As the number of deaths due to swine flu in the national Capital rises to three taking the total toll across the country as a consequence of the pandemic to 66 and India faces the worst dry spell in 91 years with about half of its landmass (246 districts comprising 46-47 per cent of our territory to be precise) coming under the grip of drought, the current political scene is dominated by disarray in the Opposition camp with the BJP, the principal Opposition party, in complete turmoil (...)
BJP in Turmoil, Opposition in Disarray
31 August 2009, by SC
A Dangerous Move threatening Food Security
31 August 2009, by Sailendra Nath Ghosh
In my article “M G Crops are the Highway to Genetic Holocaust: More Lethal than Nuclear Holocaust”, published in the July 4, 2009 issue of Mainstream, I had stated (in its third part) that
in the USA, the decision-making positions in FDA (Food and Drug Administration), which is the authority to allow or disallow the cultivation of GM crops have been usurped by persons linked with GMO producer companies. In India, how many among the members of the Genetic Engineering Approval (...)
India’s 11th Five Year Plan 2007-12: Challenges and Constraints
31 August 2009, by Gilbert Etienne
India has started its 11th Five Year Plan (FYP) from a relatively high basis because of much progress achieved in many sectors of the economy, thanks to the rising and pushing middle classes and entrepreneurs, thanks to reforms and a more pragmatic approach in planning, including the Private-Public Participation (PPP) projects.
The emphasis on agriculture and infrastructure, after decades of neglect, is highly welcome. To improve health and education is no less important. While the (...)
Whither India: The Way Up or the Way Down?
31 August 2009, by P K Chatterjee
The Indian National Congress is back in power at the Centre. The small regional parties have practically disappeared from the scene. The Trinamul Congress party is a regional party and a shadow of the Congress itself. This government can safely be assumed to last for the next five years. The Congress has won much larger number of seats than all other parties and is the largest single party in the Lok Sabha. This government can safely be called a Congress Government, because the constraints (...)
ASEAN Tryst and India‘s Signature to it
31 August 2009, by V R Krishna Iyer
A little while ago India had appended to its executive (a statesman with rare probity) signature to the ASEAN Agreement. I must confess I am a jurist but not an economist. But economics of the nation must submit to the fundamental jurisprudence which governs the rule of life and the state’s operations. On this basis, I consider the imperial economy which we liberated ourselves as a nation half-a-century ago to invest every little man in India with the right to life in dignity, decency, (...)
Can Money Compensate Scheduled Tribe Victims for Rape?
31 August 2009, by Vasudha Dhagamwar
In our earlier study of Scheduled Caste victims in Uttar Pradesh we had drawn attention to the fact that compensation was regarded as the end of the case. [“Can Money Compensate for Rape” by Vasudha Dhagamwar, Mainstream (August 8, 2009)] We had raised doubts about the end beneficiary of the money paid ostensibly to the victim.1 We had noted the victim’s need for rehabilitation and we also had also seen the victim’s need for overall support from her community. The focus of our study in Madhya (...)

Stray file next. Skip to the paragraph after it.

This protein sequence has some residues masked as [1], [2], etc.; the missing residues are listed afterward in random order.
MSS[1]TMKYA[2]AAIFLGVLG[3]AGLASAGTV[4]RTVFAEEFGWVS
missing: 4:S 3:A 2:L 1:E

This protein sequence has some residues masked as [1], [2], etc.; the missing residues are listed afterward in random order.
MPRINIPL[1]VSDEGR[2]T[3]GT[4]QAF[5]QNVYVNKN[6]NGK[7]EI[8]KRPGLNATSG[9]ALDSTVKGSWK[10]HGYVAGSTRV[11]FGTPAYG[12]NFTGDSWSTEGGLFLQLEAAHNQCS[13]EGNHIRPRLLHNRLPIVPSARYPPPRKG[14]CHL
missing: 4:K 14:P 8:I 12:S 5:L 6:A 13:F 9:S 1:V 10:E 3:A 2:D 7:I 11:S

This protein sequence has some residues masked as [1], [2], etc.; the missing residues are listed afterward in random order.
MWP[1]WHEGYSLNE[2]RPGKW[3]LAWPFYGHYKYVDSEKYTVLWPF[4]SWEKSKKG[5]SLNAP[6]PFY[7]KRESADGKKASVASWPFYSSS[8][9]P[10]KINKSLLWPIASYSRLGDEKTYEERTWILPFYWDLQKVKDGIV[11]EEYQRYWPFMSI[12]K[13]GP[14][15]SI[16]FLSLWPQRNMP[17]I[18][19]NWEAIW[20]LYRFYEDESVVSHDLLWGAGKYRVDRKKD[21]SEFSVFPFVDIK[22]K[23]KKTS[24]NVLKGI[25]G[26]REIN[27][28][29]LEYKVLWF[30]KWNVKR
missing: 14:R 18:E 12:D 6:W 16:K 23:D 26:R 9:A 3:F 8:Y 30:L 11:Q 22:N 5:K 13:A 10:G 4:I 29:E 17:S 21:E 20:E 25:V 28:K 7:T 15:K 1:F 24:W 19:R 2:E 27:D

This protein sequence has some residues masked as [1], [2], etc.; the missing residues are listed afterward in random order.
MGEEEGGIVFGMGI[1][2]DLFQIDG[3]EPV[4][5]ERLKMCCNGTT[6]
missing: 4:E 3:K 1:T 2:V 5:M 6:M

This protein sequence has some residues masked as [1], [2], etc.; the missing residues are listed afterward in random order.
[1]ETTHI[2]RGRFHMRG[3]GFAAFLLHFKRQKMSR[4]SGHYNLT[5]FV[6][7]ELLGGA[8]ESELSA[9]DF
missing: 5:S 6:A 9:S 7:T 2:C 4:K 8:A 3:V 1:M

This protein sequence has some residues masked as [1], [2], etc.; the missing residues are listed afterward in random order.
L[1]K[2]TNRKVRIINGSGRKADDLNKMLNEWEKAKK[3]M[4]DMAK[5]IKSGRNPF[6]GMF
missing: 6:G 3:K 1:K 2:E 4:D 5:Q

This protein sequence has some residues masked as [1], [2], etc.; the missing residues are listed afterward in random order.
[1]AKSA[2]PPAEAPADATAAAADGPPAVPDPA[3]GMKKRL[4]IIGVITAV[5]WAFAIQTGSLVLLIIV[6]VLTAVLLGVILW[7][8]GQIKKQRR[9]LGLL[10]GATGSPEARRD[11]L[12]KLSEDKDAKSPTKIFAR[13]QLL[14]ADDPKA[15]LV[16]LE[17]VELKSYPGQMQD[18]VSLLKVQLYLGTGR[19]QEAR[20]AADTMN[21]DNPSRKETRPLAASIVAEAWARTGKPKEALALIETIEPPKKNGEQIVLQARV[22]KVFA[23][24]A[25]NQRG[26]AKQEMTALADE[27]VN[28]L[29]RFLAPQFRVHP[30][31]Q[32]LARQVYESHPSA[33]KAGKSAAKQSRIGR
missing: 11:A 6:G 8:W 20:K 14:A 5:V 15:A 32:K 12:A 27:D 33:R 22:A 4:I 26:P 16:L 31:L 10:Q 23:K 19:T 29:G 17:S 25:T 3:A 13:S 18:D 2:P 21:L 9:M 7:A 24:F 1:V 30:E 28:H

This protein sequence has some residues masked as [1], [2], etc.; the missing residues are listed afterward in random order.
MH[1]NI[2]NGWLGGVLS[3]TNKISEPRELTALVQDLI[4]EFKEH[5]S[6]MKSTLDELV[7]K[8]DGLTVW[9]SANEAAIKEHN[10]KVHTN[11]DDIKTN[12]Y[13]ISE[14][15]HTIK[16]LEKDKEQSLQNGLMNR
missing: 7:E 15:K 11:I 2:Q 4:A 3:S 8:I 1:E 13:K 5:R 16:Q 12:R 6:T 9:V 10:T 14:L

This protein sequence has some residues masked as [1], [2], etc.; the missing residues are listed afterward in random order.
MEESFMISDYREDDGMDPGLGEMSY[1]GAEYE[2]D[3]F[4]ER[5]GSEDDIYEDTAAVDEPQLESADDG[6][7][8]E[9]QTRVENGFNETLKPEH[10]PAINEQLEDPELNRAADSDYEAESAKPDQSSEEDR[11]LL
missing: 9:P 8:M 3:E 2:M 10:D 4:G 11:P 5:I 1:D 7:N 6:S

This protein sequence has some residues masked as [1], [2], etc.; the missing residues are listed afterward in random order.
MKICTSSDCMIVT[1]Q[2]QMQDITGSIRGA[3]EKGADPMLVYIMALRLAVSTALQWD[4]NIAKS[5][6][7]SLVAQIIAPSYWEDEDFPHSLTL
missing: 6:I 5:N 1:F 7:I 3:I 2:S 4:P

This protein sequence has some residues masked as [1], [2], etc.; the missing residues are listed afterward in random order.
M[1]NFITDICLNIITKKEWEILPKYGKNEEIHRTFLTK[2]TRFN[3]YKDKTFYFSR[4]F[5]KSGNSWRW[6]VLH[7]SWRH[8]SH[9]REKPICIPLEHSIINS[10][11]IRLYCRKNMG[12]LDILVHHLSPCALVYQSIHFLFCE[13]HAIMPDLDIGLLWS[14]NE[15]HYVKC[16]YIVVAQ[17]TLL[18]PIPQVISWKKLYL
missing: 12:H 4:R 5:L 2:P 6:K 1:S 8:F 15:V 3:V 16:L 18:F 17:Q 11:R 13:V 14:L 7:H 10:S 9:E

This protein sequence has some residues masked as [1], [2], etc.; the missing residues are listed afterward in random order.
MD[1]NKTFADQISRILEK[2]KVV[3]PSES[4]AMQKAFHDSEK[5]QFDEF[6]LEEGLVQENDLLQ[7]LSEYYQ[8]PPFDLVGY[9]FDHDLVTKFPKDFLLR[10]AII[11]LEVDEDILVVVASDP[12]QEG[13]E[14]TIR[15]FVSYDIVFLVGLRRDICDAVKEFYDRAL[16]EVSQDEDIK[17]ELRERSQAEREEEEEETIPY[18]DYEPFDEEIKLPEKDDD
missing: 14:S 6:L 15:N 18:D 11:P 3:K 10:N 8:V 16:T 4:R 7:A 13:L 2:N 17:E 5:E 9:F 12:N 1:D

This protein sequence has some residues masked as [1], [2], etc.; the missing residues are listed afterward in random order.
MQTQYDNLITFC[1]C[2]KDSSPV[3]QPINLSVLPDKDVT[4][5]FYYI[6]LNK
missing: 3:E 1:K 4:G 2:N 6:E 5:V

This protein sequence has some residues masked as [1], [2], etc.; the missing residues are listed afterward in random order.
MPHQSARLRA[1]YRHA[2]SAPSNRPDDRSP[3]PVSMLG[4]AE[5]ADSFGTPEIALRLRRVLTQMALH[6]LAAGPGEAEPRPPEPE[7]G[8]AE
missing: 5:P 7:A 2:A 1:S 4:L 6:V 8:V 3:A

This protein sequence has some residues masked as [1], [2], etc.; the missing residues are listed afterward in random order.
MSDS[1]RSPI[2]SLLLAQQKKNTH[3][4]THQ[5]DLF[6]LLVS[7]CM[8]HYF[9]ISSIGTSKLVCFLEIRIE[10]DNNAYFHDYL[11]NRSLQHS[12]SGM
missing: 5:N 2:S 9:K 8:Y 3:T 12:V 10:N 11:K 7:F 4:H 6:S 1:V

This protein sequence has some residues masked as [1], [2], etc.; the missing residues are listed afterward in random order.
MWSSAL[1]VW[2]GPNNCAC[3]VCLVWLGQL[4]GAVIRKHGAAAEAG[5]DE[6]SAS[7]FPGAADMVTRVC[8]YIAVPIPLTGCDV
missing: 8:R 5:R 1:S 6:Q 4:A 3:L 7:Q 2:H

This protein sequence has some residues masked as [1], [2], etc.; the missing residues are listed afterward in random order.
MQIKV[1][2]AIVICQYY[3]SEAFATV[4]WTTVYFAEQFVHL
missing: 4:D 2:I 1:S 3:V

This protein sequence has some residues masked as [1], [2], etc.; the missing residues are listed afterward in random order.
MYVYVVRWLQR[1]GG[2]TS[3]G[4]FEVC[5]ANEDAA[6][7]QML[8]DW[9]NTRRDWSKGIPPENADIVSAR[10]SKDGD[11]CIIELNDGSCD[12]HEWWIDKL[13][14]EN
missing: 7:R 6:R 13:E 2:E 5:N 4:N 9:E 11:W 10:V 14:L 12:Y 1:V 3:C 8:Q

Manmohan Singh and Naxal-Maoist Upsurge
31 August 2009, by Ambrose Pinto
The Prime Minister, Manmohan Singh, has described the Maoist uprising as ‘the biggest internal security challenge ever faced by our country’ as several States, like Chhattisgarh, Jharkhand, Karnataka, Andhra Pradesh, Maharashtra and Madhya Pradesh, are facing internal insurgency by Naxals and Maoists. The Maoists, in turn, have declared Dr Manmohan Singh as the biggest threat to the security of the country. While the Prime Minister has made it clear that the government will not hesitate to (...)
Freedom Day at Amritsar
31 August 2009, by Nikhil Chakravartty
Three landmarks to cover in a single day—that was how some of us spent our fiftieth Independence Day.
The first of the pilgrimage was to the Indo-Pak border post at Wagah to celebrate the anniversary of the freedom at midnight.
Reaching Amritsar by the Shatabdi Express in the late evening of August 14, about a dozen of us led by the President of the Citizens for Democracy, Kuldip Nayar, we were received by a huge crowd at the Amritsar station itself—which included many (...)
Economic Reforms in India: Is there a Political Consensus?
31 August 2009, by Protiti Roy
Having lost almost all its wealth to the colonial overlords, the erstwhile Golden Bird was now afraid to allow any outsider to participate in its economy. However, a certain degree of liberal-capitalism was considered essential, and thus newly independent India adopted a “mixed economy”, in which features of both the capitalist model and socialist model were prevalent. The “mixed economy”, however, was not very well mixed, and had strong socialist tendencies.
The policy-makers adopted a (...)
Marital Discord and Divorce in India—The Changing Profile
31 August 2009, by Namita Singh Jamwal
Family is the most important primary group in society. Family and marriage are considered to be the two pillars of any society and as such they are the two most important societal institutions. In India, traditionally and from time immemorial, marriage has been hallowed as sacred; and marriage for most Indians is not merely a sacrament but is sacrosanct. Once the couple enters into the bond of marriage, the relationship is considered perpetual—till death does them apart. In other words, (...)